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The Visual Question and It’s Role in Coaching, by Dawn

Nov 29th, 2010 | By | Category: Missions Coaching - Guest Posts

What is a Visual Question?

Visual questions are a means of helping the coachee increase their self-awareness by responding to a specific question with the help of a picture. For example, the coach asks the coachee to draw a picture related to the question the coach is about to ask. The coach then asks the question and instructs the coachee to write their answers in their picture, thus making the picture a part of their answer.

One of the simplest forms of a visual question is the creation of a mind map. To create a mind map, the coach asks the coachee to write down a specific word or idea and circle it. The coachee then writes words that they associate with the main word or idea in the space around the circle.

However, visual questions may also be more elaborate. For example, if the coachee is feeling stuck, the coach might ask the client to draw a person who is stuck in quicksand. Next, the coach would instruct the client to write down the various reasons that are causing them to be stuck.

When Visual Questions are Most Useful

As with any coaching question, there are some situations that lend themselves more readily to the use of visual questions. Some of these scenarios are listed below.

When the coachee is stuck

When the coachee is stuck, he or she cannot as easily access the logical part of their brain where their answers are often located. Visual questions help solve this problem by activating the creative side of the brain, which also allows the logical side to take a break. As a result, the creative side is able to work without interference from the logical side, and therefore can more freely come up with solutions.

Visual questions are also a great means of brainstorming. As images pour freely from the coachee’s mind, solutions will often suddenly appear. This often surprises the coachee who was previously feeling stuck and without resources.

With visual and kinesthetic learners

Visual learners learn best by seeing information. Therefore, pictures help the visual learner think and process information more clearly. Seeing a picture, complete with answers, helps the visual learner cement their solutions in their mind.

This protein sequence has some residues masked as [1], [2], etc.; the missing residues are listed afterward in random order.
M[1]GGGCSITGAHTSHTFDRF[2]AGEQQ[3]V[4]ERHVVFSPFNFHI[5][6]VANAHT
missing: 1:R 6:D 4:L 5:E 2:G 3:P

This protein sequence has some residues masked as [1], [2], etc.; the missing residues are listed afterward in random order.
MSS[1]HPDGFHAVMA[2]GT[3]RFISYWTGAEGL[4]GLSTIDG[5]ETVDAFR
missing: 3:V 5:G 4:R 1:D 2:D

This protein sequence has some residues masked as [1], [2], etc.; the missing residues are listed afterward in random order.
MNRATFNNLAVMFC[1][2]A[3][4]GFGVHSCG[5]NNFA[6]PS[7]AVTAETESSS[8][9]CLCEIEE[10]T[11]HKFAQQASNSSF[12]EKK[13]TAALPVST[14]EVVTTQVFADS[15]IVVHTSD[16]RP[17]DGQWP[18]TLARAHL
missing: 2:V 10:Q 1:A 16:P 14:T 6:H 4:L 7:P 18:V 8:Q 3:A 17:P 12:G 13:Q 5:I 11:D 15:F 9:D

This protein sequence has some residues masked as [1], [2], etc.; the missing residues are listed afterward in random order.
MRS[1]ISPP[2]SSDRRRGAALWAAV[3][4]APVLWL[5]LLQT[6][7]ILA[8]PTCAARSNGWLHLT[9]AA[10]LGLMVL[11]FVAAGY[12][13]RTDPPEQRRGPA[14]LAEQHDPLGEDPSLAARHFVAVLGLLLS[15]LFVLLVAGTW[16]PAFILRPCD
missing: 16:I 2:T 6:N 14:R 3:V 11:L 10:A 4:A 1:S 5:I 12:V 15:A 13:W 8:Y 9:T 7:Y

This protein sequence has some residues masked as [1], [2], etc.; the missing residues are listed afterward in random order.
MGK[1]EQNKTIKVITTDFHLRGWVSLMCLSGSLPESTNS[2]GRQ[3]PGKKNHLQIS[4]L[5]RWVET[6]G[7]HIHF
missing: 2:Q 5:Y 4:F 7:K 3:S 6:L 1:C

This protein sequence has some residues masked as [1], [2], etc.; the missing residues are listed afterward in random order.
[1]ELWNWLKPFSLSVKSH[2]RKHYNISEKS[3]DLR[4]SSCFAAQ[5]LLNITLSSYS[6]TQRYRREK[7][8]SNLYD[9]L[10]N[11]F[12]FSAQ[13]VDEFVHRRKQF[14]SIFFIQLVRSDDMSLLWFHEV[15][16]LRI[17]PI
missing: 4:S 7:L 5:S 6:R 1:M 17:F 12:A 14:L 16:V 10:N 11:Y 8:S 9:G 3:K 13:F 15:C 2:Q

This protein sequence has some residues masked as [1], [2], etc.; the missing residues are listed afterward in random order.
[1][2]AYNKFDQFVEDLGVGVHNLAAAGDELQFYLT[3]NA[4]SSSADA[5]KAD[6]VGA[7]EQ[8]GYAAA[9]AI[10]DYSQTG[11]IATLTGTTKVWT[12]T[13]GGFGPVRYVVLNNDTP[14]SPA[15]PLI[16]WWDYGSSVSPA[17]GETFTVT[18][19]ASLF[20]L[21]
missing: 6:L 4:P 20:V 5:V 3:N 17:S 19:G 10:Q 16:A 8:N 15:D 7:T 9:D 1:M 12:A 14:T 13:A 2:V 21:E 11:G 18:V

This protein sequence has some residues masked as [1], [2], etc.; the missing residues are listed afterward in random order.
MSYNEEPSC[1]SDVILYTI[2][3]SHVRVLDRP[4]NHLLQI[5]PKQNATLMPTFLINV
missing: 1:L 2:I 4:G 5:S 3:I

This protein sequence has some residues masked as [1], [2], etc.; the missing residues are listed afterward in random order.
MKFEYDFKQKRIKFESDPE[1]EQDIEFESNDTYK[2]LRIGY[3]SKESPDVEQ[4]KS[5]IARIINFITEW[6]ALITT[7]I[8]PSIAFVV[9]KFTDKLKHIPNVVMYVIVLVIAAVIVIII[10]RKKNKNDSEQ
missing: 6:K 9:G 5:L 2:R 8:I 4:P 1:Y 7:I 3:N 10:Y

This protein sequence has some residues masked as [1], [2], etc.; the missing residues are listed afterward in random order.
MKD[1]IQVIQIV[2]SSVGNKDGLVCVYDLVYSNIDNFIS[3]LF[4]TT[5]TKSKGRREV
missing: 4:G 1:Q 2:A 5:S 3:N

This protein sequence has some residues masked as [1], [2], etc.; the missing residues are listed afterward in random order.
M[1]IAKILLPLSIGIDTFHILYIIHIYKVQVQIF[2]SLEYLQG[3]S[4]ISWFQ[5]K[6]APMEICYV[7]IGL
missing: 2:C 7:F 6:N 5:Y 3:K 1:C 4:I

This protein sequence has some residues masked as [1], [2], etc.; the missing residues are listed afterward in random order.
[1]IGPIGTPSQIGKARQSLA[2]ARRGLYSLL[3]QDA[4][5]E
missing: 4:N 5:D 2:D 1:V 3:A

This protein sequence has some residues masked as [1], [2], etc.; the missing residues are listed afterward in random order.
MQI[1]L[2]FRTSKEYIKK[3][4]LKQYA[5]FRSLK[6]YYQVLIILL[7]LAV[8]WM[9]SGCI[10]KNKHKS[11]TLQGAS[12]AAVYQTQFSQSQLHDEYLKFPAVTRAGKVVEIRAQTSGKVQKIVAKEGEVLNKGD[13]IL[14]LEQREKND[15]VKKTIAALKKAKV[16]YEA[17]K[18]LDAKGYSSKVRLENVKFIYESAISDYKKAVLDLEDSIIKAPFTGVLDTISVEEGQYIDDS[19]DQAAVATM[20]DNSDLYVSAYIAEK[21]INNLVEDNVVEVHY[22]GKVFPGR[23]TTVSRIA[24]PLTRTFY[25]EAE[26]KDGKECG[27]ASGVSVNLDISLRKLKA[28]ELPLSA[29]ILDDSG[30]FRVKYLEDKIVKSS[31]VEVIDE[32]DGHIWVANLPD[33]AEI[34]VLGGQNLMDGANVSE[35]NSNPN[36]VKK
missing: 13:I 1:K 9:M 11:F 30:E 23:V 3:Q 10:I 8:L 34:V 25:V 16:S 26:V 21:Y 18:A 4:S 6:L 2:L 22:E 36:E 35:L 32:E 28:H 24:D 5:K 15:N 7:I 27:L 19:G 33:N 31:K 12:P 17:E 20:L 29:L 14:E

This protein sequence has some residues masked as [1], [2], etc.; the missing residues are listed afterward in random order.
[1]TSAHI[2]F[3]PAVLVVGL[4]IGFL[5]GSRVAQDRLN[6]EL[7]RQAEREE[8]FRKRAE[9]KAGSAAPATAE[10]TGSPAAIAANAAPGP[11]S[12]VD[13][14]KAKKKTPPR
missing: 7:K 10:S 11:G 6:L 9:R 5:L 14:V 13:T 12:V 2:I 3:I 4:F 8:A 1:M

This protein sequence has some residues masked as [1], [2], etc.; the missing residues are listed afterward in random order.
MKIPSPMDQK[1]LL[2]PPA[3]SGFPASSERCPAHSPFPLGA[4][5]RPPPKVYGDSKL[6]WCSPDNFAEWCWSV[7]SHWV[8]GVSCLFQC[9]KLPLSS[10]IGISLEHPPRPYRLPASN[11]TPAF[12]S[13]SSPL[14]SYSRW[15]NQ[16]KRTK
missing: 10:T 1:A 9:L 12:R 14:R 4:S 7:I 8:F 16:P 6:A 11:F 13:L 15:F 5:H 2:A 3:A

Kinesthetic learners learn best by doing. Thus, the act of drawing a picture and writing down related ideas helps the kinesthetic learner more readily answer questions, process information and think through scenarios. Although they may never look back at their drawing, the simple act of doing while processing helps the kinesthetic learner remember what they have discovered.

With those who process more slowly

The process of responding to a question by drawing a picture gives the slower processer time to discover their answer. Even better, the picture the coachee creates acts as a visual prompt for them, helping them to continue processing the question throughout the week. As the coachee continues processing, they come up with a more complete solution, which is better suited to who they are.


When used appropriately, visual questions help coachees move forward in reaching their goals and attaining their dreams.

Sample Visual Questions

  • Visual: Draw a person in quicksand. Question: In the quicksand, write down the things that are causing you to be stuck in this situation.
  • Visual: Draw a line across the page. On the left end of the line draw or write in your goal. On the right end of the line draw a star, indicating the achieving of your goal. Question: On your picture write in the mile markers that will help you achieve your goal.
  • Visual: Draw a picture of your ideal situation. Question: If this picture were a puzzle, what piece or pieces of the puzzle are be missing?
  • Visual: Draw an open hand. Question: Underneath the hand write down the things you are willing to give up or let go of in order to accomplish your goal.
Dawn is a coach working in a limited access country.


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